US election snapshot: Trump plays China card, but crowd would rather hear about ‘crooked’ Hillary
Asian focus: Trump says China is building a fortress in South China Sea
Republican presidential candidate Donald Trump continues to play the China card, most recently at a rally on Thursday in Concord, North Carolina.
He described Beijing’s South China Sea militarisation as “building a fortress”, and added that China did not like the US.
However, the lines got only a lukewarm response from a bored-looking crowd. That was in sharp contrast to the enthusiastic reception when he lashed out at “crooked” Hillary Clinton, his Democratic Party rival, and repeated his pledge to build a wall on the border with Mexico.
Wife Melania Trump meanwhile gave a speech in Pennsylvania where she said she’d work to improve a social media culture that has gotten “too mean and too tough” – riddled with insults based on “looks and intelligence” – if she becomes first lady. She didn’t make any mention of the Twitter activities of her husband, who has used the social media platform to relentlessly attack his political foes, journalists, critics and other entertainers for years with demeaning comments based on their appearances and intelligence.
Clinton still holds a narrow lead, NYT poll suggests
Hillary Clinton still holds an edge over Donald Trump in the tumultuous final stages of the campaign, with most voters saying their minds are already made up and late revelations about both candidates make no significant difference to them.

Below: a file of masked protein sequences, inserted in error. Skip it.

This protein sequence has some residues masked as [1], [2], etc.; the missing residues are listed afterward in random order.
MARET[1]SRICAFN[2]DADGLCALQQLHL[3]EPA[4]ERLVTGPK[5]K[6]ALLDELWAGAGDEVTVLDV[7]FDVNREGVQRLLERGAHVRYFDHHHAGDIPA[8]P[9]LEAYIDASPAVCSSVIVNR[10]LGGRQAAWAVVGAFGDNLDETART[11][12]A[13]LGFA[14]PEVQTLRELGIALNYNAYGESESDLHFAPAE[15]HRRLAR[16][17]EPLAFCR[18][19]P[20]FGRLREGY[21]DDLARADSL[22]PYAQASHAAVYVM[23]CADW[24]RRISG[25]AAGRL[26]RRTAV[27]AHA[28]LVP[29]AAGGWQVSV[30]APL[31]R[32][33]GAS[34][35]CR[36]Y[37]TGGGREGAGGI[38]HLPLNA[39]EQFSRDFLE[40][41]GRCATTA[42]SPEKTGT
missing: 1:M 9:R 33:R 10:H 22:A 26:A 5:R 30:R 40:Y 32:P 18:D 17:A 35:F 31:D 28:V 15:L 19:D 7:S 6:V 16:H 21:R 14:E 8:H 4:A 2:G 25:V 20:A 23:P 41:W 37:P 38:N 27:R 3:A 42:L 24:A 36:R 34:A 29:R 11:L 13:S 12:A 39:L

That’s according to the latest New York Times/CBS News poll, released Thursday. Five days before Election Day, the margin between the candidates is narrow, with 45 per cent of likely voters supporting Clinton, and 42 per cent favouring Trump. But the difference is within the poll’s margin of error.
Gary Johnson, the Libertarian candidate, has the support of 5 per cent of likely voters, and the Green Party nominee, Jill Stein, has 4 per cent. More than 22 million Americans have already cast their ballots, and roughly one in five likely voters who participated in the poll said they had already voted.
Who’s going to win? JPMorgan doesn’t really care
While the world anxiously awaits the results of the November 8 election, the world’s fifth largest asset manager has explained why it doesn’t much care either way who wins.
Bob Michele, the fixed income chief investment officer of JPMorgan Asset Management, said the election is unlikely to pose a major risk for financial markets, as Congress is likely to be ruled by Republicans who will likely put a brake on many policies, whoever wins.
“We are in an interesting position where, if Clinton gets elected, the House - if it remains Republican - will likely push back a lot of things she wants to do.
“But if Trump gets elected and he tries to push through a lot of the extremist, protectionist things he has talked about, I expect the House will push that back,” he told Reuters.